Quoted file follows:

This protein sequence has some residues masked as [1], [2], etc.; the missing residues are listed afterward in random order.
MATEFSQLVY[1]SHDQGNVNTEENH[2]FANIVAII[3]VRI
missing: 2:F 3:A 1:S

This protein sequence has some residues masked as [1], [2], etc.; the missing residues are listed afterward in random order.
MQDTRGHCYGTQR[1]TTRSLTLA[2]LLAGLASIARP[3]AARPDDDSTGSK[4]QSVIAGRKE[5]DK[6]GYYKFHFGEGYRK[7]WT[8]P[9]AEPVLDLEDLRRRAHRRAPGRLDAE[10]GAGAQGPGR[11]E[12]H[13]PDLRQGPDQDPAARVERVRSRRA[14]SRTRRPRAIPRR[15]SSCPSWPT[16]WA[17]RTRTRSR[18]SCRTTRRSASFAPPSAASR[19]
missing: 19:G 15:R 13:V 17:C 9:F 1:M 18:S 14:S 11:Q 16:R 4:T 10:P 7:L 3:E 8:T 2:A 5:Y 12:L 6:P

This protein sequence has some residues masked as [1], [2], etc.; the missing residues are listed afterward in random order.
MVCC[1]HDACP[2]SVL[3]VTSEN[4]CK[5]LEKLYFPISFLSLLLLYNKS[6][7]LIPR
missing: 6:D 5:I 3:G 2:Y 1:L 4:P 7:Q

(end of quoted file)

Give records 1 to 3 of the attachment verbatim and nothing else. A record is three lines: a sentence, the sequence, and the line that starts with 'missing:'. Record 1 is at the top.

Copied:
This protein sequence has some residues masked as [1], [2], etc.; the missing residues are listed afterward in random order.
MATEFSQLVY[1]SHDQGNVNTEENH[2]FANIVAII[3]VRI
missing: 2:F 3:A 1:S

This protein sequence has some residues masked as [1], [2], etc.; the missing residues are listed afterward in random order.
MQDTRGHCYGTQR[1]TTRSLTLA[2]LLAGLASIARP[3]AARPDDDSTGSK[4]QSVIAGRKE[5]DK[6]GYYKFHFGEGYRK[7]WT[8]P[9]AEPVLDLEDLRRRAHRRAPGRLDAE[10]GAGAQGPGR[11]E[12]H[13]PDLRQGPDQDPAARVERVRSRRA[14]SRTRRPRAIPRR[15]SSCPSWPT[16]WA[17]RTRTRSR[18]SCRTTRRSASFAPPSAASR[19]
missing: 19:G 15:R 13:V 17:C 9:F 1:M 18:S 14:S 11:Q 16:R 4:T 10:P 7:L 3:E 8:T 2:A 5:Y 12:L 6:P

This protein sequence has some residues masked as [1], [2], etc.; the missing residues are listed afterward in random order.
MVCC[1]HDACP[2]SVL[3]VTSEN[4]CK[5]LEKLYFPISFLSLLLLYNKS[6][7]LIPR
missing: 6:D 5:I 3:G 2:Y 1:L 4:P 7:Q